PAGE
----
India's main stock market rose to a record level on Wednesday morning, but for once residents of the country's financial capital were on a different high - the whole city poured out in the rain to welcome the Indian cricket team returning home from South Africa with the Twenty20 World Championships trophy.
TV news channels followed the open-top double-decker bus carrying the cricketers as it slowly wound its way through the streets of the megalopolis jammed with delirious revellers, while viewers called in to pour their hearts out in appreciation of the young team's performance.
"I don't mind being late for office. India doesn't win a world title every day," screamed one die-hard fan when asked if he would have to explain being late to work. His boss would probably be late also, as traffic snarls became the order of the day.
Showing no sign of fatigue after the long flight home from Johannesburg via Dubai, the players danced a jig in the rain on the top deck, draped themselves in the national flag, waved and showed off the glittering trophy to hundreds of thousands of supporters along the 30-km route from the Chhatrapati Shivaji Airport to the Wankhede Stadium.
More than 50 motorcycle outriders led the slow-moving cavalcade that took well over four hours to reach the stadium for the public felicitation programme organised by the Board of Control for Cricket in India.
The scenes were reminiscent of the 1971 ticker tape welcome accorded to Ajit Wadekar's team after they beat England for India's first Test series win in Old Blighty.
Wadekar, recalling those halcyon days, told one of the TV channels: "It's such a great feeling that people are excited about cricket once again. This was a young team and it stood up to the toughest tests when they defeated teams like South Africa, Australia and Pakistan in the tournament."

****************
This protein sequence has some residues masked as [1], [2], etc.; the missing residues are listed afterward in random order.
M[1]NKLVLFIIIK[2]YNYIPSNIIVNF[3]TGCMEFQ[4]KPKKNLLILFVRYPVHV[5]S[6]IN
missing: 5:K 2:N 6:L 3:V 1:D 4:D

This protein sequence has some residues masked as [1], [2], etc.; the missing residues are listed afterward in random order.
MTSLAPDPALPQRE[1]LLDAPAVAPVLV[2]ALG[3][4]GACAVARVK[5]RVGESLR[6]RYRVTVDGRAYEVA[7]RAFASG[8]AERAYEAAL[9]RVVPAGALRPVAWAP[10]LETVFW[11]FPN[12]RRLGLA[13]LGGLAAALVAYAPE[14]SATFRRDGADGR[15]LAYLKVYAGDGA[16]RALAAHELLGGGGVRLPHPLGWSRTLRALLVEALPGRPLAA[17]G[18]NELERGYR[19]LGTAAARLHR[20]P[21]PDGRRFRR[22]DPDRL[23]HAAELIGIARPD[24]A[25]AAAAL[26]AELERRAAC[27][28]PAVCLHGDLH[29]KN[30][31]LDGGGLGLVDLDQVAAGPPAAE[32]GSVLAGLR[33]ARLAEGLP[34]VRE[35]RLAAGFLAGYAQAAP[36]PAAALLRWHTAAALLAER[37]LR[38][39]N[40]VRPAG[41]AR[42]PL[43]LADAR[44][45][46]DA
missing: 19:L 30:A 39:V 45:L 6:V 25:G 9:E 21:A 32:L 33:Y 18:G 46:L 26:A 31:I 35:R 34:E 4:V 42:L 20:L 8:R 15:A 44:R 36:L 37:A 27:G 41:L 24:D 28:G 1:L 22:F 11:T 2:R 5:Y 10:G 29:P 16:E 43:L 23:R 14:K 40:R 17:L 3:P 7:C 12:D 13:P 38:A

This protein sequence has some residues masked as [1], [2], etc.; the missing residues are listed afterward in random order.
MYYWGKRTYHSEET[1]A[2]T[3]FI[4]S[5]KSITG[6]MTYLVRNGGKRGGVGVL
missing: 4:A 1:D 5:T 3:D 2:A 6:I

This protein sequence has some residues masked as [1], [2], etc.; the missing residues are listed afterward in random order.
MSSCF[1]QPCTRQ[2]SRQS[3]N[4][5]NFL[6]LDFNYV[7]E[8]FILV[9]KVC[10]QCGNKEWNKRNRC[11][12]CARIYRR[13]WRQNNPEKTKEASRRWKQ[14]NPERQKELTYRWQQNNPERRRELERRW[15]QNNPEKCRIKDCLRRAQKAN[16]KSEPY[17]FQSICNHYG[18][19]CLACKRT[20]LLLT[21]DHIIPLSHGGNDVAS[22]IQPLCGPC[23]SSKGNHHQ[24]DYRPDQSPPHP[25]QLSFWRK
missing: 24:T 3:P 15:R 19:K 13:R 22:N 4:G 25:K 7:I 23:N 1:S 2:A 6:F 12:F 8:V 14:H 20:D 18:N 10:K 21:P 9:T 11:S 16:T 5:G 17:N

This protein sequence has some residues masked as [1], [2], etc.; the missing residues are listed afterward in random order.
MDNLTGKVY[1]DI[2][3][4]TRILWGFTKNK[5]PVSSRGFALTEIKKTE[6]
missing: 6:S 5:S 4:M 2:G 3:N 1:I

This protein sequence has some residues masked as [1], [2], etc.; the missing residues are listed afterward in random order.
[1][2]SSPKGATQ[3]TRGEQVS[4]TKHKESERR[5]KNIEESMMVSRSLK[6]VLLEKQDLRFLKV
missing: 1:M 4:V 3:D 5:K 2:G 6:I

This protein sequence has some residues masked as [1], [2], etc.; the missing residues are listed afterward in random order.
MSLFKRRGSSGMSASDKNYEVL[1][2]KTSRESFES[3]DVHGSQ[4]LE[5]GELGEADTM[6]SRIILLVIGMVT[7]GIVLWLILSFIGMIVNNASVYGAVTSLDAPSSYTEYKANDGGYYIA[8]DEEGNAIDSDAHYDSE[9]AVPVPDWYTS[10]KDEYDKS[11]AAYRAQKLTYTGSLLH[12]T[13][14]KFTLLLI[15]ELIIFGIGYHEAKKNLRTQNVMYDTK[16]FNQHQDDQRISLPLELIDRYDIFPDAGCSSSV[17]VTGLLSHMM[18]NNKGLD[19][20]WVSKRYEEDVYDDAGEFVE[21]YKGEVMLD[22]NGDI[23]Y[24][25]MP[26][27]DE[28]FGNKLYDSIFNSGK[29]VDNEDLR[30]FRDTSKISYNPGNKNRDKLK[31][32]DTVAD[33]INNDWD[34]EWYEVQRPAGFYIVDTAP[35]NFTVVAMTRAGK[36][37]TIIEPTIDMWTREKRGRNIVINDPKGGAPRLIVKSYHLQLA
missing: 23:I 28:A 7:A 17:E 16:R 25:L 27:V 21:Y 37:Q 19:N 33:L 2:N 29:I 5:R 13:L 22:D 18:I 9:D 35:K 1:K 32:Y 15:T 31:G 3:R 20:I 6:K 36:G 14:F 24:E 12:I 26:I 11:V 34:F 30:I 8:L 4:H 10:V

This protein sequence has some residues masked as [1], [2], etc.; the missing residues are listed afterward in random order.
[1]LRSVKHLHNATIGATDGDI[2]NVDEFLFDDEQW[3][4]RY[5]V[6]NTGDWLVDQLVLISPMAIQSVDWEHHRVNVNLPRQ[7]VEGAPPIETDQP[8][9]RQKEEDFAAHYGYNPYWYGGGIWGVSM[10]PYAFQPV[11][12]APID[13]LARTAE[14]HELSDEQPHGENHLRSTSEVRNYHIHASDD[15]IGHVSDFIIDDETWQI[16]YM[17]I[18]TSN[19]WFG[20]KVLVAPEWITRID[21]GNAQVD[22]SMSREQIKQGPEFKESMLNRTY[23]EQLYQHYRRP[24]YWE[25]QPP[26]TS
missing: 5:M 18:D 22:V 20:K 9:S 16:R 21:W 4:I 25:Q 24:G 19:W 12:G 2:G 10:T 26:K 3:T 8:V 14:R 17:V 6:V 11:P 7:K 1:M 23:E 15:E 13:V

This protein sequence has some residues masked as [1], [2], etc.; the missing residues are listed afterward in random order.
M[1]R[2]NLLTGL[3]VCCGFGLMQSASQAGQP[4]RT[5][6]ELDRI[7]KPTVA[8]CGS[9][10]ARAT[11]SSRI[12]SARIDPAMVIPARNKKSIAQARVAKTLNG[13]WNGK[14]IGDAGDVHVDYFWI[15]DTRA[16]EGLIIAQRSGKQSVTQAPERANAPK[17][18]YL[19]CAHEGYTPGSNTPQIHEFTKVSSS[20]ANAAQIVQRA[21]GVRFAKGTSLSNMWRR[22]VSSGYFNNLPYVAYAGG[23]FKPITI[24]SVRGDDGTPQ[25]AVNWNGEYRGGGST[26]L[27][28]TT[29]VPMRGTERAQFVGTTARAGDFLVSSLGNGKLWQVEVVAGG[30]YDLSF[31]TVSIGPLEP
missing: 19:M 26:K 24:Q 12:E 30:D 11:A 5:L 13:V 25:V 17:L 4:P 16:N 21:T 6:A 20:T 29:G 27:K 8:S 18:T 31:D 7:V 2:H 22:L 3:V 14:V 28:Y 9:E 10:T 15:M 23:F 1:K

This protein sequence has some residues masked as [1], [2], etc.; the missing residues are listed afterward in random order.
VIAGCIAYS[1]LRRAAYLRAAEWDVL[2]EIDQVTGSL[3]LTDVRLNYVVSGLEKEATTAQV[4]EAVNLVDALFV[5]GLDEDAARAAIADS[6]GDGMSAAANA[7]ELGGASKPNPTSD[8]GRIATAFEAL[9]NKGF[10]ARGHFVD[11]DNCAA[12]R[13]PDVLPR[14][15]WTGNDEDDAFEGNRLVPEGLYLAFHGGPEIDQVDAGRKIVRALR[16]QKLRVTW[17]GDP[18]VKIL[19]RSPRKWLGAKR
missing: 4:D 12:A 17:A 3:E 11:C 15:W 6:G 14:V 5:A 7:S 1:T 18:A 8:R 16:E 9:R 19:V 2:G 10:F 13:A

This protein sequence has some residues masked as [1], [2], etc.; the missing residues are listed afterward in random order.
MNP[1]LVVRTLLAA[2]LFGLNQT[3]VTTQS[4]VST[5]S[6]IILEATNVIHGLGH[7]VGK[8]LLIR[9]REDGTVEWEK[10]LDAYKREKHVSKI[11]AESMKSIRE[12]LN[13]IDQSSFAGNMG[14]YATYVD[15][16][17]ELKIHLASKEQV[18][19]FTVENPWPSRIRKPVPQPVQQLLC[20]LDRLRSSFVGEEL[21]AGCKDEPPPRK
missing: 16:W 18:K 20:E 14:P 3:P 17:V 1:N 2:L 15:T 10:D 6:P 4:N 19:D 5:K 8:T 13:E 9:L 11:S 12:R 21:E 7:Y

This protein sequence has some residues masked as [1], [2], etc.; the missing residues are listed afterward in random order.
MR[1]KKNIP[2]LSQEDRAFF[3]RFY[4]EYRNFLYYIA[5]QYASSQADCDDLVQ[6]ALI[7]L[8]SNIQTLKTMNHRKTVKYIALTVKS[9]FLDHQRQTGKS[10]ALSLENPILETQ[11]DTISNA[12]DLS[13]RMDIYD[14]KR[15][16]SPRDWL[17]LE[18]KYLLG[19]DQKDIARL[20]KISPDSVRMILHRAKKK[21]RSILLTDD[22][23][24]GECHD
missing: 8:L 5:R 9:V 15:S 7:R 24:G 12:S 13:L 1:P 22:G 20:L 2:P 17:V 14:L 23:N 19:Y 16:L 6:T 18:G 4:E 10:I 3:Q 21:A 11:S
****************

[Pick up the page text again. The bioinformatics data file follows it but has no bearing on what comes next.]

By the time the team bus reached Wankhede Stadium, there was not even standing room anywhere in the stands. Several members of the 1983 World Cup winning squad were on hand to praise their triumphant successors.
Captain Mahendra Singh Dhoni had to pose with the glittering Twenty20 trophy again and again, while the team was loaded with cheques, shawls, garlands, bouquets, plaques and almost any other memento one could think of. There were no complaints of excess baggage.
Mohinder Amarnath said: "It is great to see the people's love for the game. One good performance is all it takes to bring back the fans who were so disappointed in March when India went out of the World Cup in the West Indies."
Former opener and Captain Krishnamachari Srikkanth joined the chorus, hailing the victory as a path-breaking achievement.
"India and Pakistan were the least experienced sides in this new form of the game. But their grit and determination more than made up for their lack of exposure," felt the Tamil Nadu dasher, who agreed with the suggestion that he would himself have welcomed a chance to try his hand at Twenty20 a few decades ago.
The celebrations began soon after 8 a.m. when Emirates Airlines announced the arrival of its flight from Dubai and waiting fans went into a frenzy with wildly beating drums and loud cheers - desperate to catch a glimpse of the young heroes.
Indian cricket board president Sharad Pawar, vice-presidents Lalit Modi and Rajeev Shukla and chief selector Dilip Vengsarkar were the first to emerge at the arrival lounge, warning the waiting crowd about the imminent appearance of the cricketing heroes.
Security personnel had a tough time keeping the surging crowd in check as people pressed forward towards the customs area to catch a glimpse of the players.
Soon, the wait was over as Team India walked out of the airport lounge led by manager Sunil Dev followed by skipper Mahendra Singh Dhoni, sporting a huge red tilak on his forehead.
Excitement seemed to get the better of the players as Yuvraj Singh and S. Sreesanth broke into an impromptu 'bhangra' along with the turbanator Harbhajan Singh. But within seconds the players were coaxed towards the bus.
Maharashtra Chief Minister Vilasrao Deshmukh was among those present at the airport to receive the cricketers.